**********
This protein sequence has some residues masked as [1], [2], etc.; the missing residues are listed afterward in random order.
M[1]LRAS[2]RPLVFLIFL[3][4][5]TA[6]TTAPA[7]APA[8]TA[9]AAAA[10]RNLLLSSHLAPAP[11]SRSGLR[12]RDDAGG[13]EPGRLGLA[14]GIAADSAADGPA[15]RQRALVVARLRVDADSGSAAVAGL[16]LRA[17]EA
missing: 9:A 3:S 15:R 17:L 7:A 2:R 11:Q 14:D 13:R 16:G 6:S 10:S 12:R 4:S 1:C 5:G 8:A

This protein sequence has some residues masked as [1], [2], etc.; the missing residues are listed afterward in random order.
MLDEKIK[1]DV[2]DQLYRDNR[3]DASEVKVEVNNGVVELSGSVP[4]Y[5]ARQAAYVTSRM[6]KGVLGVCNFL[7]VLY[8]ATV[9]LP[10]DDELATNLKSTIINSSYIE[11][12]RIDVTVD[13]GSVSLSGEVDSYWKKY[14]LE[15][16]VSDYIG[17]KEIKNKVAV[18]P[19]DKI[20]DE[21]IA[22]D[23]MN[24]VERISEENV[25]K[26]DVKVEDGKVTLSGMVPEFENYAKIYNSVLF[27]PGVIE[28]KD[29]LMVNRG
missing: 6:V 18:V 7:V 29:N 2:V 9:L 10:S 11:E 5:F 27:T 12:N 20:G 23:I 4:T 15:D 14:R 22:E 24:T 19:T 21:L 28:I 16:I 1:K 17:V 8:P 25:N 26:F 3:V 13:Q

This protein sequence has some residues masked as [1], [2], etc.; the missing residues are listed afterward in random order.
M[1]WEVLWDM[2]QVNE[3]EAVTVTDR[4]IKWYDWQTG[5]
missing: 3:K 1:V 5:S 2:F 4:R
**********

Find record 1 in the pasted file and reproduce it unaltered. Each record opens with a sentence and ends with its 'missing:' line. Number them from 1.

This protein sequence has some residues masked as [1], [2], etc.; the missing residues are listed afterward in random order.
M[1]LRAS[2]RPLVFLIFL[3][4][5]TA[6]TTAPA[7]APA[8]TA[9]AAAA[10]RNLLLSSHLAPAP[11]SRSGLR[12]RDDAGG[13]EPGRLGLA[14]GIAADSAADGPA[15]RQRALVVARLRVDADSGSAAVAGL[16]LRA[17]EA
missing: 9:A 3:S 15:R 17:L 7:A 2:R 11:Q 14:D 13:R 16:G 6:S 10:S 12:R 4:S 1:C 5:G 8:A